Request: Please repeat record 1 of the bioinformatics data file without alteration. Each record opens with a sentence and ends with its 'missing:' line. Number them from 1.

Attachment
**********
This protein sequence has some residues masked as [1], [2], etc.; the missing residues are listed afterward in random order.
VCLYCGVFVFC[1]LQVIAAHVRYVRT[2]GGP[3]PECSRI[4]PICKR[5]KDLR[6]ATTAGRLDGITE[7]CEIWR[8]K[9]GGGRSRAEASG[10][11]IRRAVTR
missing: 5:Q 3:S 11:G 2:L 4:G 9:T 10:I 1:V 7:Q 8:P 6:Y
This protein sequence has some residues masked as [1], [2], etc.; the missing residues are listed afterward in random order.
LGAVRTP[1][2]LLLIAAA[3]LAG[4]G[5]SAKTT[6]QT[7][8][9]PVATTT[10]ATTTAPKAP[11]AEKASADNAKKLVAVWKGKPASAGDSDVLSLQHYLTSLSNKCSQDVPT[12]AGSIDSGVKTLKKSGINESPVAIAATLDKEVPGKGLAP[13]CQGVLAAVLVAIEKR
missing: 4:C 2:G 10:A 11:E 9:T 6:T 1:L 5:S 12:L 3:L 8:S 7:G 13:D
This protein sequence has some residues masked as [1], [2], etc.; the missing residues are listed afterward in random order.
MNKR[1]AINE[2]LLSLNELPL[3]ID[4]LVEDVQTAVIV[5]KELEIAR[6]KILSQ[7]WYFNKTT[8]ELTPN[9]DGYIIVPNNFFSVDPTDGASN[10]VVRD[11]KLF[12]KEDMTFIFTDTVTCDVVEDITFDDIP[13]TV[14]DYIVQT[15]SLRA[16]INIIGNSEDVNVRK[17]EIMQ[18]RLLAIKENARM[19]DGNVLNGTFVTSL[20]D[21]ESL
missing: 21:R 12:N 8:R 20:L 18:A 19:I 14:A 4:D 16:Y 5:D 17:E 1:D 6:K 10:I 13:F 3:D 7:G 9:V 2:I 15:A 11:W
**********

This protein sequence has some residues masked as [1], [2], etc.; the missing residues are listed afterward in random order.
VCLYCGVFVFC[1]LQVIAAHVRYVRT[2]GGP[3]PECSRI[4]PICKR[5]KDLR[6]ATTAGRLDGITE[7]CEIWR[8]K[9]GGGRSRAEASG[10][11]IRRAVTR
missing: 5:Q 3:S 11:G 2:L 4:G 9:T 10:I 1:V 7:Q 8:P 6:Y